Manama made the surprise announcement that it would join the United Arab Emirates in normalising relations with Israel last Friday, as Bahraini Foreign Minister Abdullatif Al Zayani met with US, UAE and Israeli officials in Washington for a formal treaty signing ceremony on Tuesday.
Hundreds of protesters took to the streets of Manama and other cities across the tiny kingdom of Bahrain on Thursday for the sixth day in a row to express their disapproval of the government’s decision to normalise ties with Tel Aviv.
Images published by local media and activists shows protesters carrying signs reading “Down with USA and Israel,” and “No to normalization with the occupying regime,” as well as Bahraini and Palestinian flags, with some demonstrations reportedly featuring people walking over giant fake Israeli flags laid on the pavement.
At least two protesters are reported to have been arrested.
The People Of #Bahrain Reject The Regimes Normalisation And Continue To Protest Throughout The Country.
At least 2 protesters arrested. All risk their life to protest.
143 Bahraini scholars have signed a letter rejecting the move and supporting Palestine. #NoJusticNoPeace pic.twitter.com/LLXAAxOWxE
— Robert Inlakesh (@falasteen47) September 16, 2020
Also Thursday, 143 Bahraini religious scholars signed a joint statement voicing their opposition to normalisation with Israel, suggesting that “not making peace with the Zionist regime in any form and level is one of the matters of religious evidence and principles of the Islamic and Arab ummah [community].”
“The agreement to normalise Bahrain’s relations with Israel not only does not reflect the will of the Bahraini people, but also contradicts the Bahraini constitution and its first article,” the letter added, presumably referring to the constitution’s guarantee that Bahrain would remain a “fully sovereign, independent Islamic Arab State…whose territory is part of the great Arab homeland.”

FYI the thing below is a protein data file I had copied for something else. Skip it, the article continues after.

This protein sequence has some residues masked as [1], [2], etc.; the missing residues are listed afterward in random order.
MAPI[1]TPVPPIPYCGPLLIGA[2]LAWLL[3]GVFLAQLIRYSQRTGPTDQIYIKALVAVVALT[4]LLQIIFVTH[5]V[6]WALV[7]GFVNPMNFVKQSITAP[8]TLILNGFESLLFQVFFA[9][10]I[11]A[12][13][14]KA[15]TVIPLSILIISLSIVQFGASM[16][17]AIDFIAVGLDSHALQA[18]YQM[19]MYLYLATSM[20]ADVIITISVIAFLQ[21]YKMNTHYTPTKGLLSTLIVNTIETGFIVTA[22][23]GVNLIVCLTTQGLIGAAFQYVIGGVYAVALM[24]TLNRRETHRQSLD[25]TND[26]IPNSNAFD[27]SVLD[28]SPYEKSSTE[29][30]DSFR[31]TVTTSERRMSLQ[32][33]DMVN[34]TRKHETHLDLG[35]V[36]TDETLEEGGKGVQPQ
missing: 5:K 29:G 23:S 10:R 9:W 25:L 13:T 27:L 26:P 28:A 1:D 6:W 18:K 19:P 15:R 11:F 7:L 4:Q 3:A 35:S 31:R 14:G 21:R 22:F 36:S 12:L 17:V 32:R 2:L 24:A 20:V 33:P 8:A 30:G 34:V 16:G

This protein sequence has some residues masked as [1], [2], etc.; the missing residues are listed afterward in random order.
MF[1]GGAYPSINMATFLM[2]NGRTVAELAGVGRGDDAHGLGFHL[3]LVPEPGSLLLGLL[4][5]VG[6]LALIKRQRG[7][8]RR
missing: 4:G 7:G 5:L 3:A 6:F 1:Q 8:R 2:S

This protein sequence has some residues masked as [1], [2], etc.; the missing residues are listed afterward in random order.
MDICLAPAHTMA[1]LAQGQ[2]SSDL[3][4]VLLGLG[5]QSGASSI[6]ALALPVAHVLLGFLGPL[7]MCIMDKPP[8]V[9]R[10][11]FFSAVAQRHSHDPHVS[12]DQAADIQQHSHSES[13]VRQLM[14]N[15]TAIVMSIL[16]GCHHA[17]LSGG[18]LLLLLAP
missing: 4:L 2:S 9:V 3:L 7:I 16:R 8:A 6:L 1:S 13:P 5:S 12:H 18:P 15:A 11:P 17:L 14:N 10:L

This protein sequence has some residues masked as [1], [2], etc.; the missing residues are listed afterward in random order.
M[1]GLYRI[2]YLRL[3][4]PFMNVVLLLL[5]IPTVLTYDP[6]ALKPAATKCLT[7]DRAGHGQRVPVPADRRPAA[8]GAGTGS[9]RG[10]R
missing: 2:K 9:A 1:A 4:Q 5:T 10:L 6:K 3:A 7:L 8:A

Black smoke billows as demonstrators set tyres ablaze in the #Bahrain-i village of #Hamala amid ongoing protests against #Manama’s #normalization deal with #Israel. #Bahrainis_against_normalisation pic.twitter.com/KPp9yrbnGL
— LuaLuaTV (@LuaLuaEnglish) September 16, 2020
LuaLuaTV, a Bahraini opposition television channel headquartered in London, says security forces have beefed up their presence across the kingdom amid the protests, posting photos of large convoys of police vehicles traveling and deploying in strategic areas as protests continued into Friday.
#Bahraini security forces are deployed throughout the kingdom as protests against #Manama’s #normalisation deal with #Israel spill over into a second week. #Bahrainis_against_normalisation pic.twitter.com/Uzkg7gREp9
— LuaLuaTV (@LuaLuaEnglish) September 18, 2020
Demonstrations similar to those in Bahrain have been staged in Palestinian territories, Washington DC, London and other Western cities in recent days.
Protests held outside the Bahraini Embassy in London to denounce the normalisation of ties between #Bahrain and #UAE with #Israel pic.twitter.com/snskIZlJ5n
— قرّة العین رضوی (@QurratulainPK11) September 17, 2020
US President Donald Trump announced Manama’s intention to establish full diplomatic relations with Tel Aviv last Friday, just days before Emirati and Israeli officials announced their plans to join him in Washington for the signing of their normalisation deal. Trump, Israeli Prime Minister Benjamin Netanyahu, UAE Foreign Minister Abdullah bin Zayed and Bahraini Foreign Minister Abdullatif Al Zayani took part in the formal signing of the peace deal, known as the Abraham Accords, on Tuesday.
Officials from the Palestinian Authority in the West Bank and Hamas in Gaza described the agreement as a “betrayal” and another “treacherous stab” in the back of Palestinians after the UAE deal.
Bahrain, a kingdom of 1.5 million people, is about 200km northwest of the UAE in the Persian Gulf. The two Gulf States became the third and fourth Arab nations after Jordan and Egypt to establish ties with Israel since its creation in 1948.
Both Trump and Israeli officials have repeatedly hinted that more Persian Gulf sheikdoms may soon join Manama and Abu Dhabi in making peace with Tel Aviv, with the US president saying he believes Saudi Arabia may be among the “7 or 8 or 9” countries looking to do so. Mossad Chief Yossi Cohen, who helped facilitate the first clandestine contacts between Israeli and Emirati officials before the signing of the Abraham Accords, confirmed in an interview Wednesday that normalisation between Riyadh and Tel Aviv “could happen,” but declined to say whether any secret talks were underway.
Eighteen of the Arab League’s 22 members, including Israel’s Syrian and Lebanese neighbours, continue to have no formal relations with Tel Aviv. The League endorsed the Saudi-led ‘Arab Peace Initiative’, which proposed in 2002 the creation of a Palestinian State based on the borders as they existed before the Six Day War of June 1967.